Annada: I guess the feeling of creating it has become organic over the years that I don’t sit and ponder on how I do it. But it flows out of me as easily as breathing now. Furthermore, drawing them has so many layers as to how I incorporate love. One of the more artistic reasons for the same, I feel, is the need to be technically respectful of their form. I mean that my love for them also helps me develop the skill of representing them more and more anatomically accurately. I am still learning but the more I practice the more room to explore and experiment.
Learning about a new animal drives me to read facts about them and I get ecstatic over the fact that something like it could exist. I can’t help it most of the time but I have to open a palette of green or just the beautiful warm colors from nature and splash it onto an artwork. The abundance of freedom that nature holds hooks me into falling in love and extensively makes it a part of my explorations.
How does the artistic process differ when you work digitally as opposed to working on paper?
Annada: The digital medium I feel in a way spoils a lot of artists who make the switch from a traditional mode of creation. I am pretty carefree while I work digitally. I think this is for most of us because we can ‘undo’ our errors or mistakes while drawing. The brushes I use here are not pre-planned either. I like the flexibility to attempt a different technique within a matter of seconds.
As opposed to traditional materials, I can usually carefully curate them and keep them within reach. While there is the ease with using traditional methods, it depends on the type of material used too. If it’s just brushed pens and markers, I am more fluid with my execution. With watercolors there is a process based on mood, exercising caution and pre-planning is the way I go about using it. It sounds tedious and it looks like a mild panic attack with the medium, but I have developed this process using these mediums to my advantage over time. Not completely through with it but just enough for now.
Which is your preferred medium for creating themed artwork?
Annada: Currently it’s digital as I just open Procreate and start creating. It’s a reflex now. I have a library of brushes on my fingertips. My references and inspirations all come from the same device. At this point, I am all set to create something continuously for the next 3-5 hours once I start scribbling.
How do you incorporate new techniques and tools into your artwork?
Annada: It’s so important to create personal work for this very reason. I am someone who got introduced to digital software on the job. This is pretty overwhelming. I leaped from being a traditional artist to a 9-5 digital one. I saw this vast gap in the transition. Hence this made me dislike the digital medium initially. I wasn’t introduced to it based on how it can be used as an artist. It was too technical at first.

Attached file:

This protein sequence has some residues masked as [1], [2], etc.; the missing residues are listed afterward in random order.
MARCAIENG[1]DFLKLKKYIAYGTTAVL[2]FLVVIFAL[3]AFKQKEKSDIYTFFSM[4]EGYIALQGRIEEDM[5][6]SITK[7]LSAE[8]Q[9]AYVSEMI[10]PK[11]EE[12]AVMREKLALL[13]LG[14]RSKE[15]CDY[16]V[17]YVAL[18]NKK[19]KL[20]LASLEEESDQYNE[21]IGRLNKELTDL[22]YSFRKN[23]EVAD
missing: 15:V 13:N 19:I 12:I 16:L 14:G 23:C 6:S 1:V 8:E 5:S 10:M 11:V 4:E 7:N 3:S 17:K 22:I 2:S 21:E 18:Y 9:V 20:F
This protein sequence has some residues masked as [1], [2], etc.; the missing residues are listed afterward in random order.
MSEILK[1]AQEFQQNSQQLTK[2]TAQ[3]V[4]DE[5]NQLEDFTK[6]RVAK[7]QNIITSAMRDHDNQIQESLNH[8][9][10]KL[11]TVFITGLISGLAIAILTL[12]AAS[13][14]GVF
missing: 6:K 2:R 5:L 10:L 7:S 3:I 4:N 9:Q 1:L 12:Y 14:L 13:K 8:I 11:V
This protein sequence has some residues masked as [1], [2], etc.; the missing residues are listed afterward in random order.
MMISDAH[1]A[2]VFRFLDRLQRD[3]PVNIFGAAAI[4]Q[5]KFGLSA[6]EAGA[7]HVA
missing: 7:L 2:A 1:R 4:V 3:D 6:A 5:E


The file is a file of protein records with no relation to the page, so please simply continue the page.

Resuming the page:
I had to pay attention to alignment instead of which brush I could use to draw an animal. It is so important that we learn a tool based on our needs and which direction we want to take our work. So when I want to introduce something new be it a tool or technique I question the use of that tool. Will it help me in the long run? Is it a skill I need? Will I work more efficiently? Do I have the time or resources to execute it?
Once you start an illustration, how do you know it’s finished?
Annada: I think most of the time I’m not satisfied with my work. I always look at work with room for improvement. I think this goes for most artists or it is just imposter syndrome. I think when it comes to client work I rely 70% on their approval and 30% on myself. But on a self-evaluation basis while working on a project it’s 100%, so I think a lot of pressure on myself too. I find it rather funny sometimes when there is work I take maybe hours or days to produce that gets this satisfactory nod.
The ones I work on without putting any thought into it get applause. So if I were to depend on an audience the response is very confusing to judge whether the work is up to its mark. For myself though, knowing when a piece of work has been very well executed is when I just look at the work for hours on end. It is usually a sign to me that nothing more needs to be done to the piece.
What is your definition of a great client?
Annada: Can I just say a client who pays on time and ends it there, haha? This is a major factor but there are several ethical factors too. Most importantly I feel most clients don’t understand that they are not only paying for an end product. This understanding needs to extend to they are paying for the time I put in for research, making drafts, and changes to any illustration.
I respect the ones the most who I may just work on a sample phase and they pay me on time for just that. I love the ones who take some time out to understand what kind of work I do before approaching me. Most of the time I don’t know why I am asked to work on core branding/graphic design/web design projects. So I can conclude this by saying a great client is someone who has a well-drafted project plan, promises timely payments, and most importantly sticks to only emails for communication.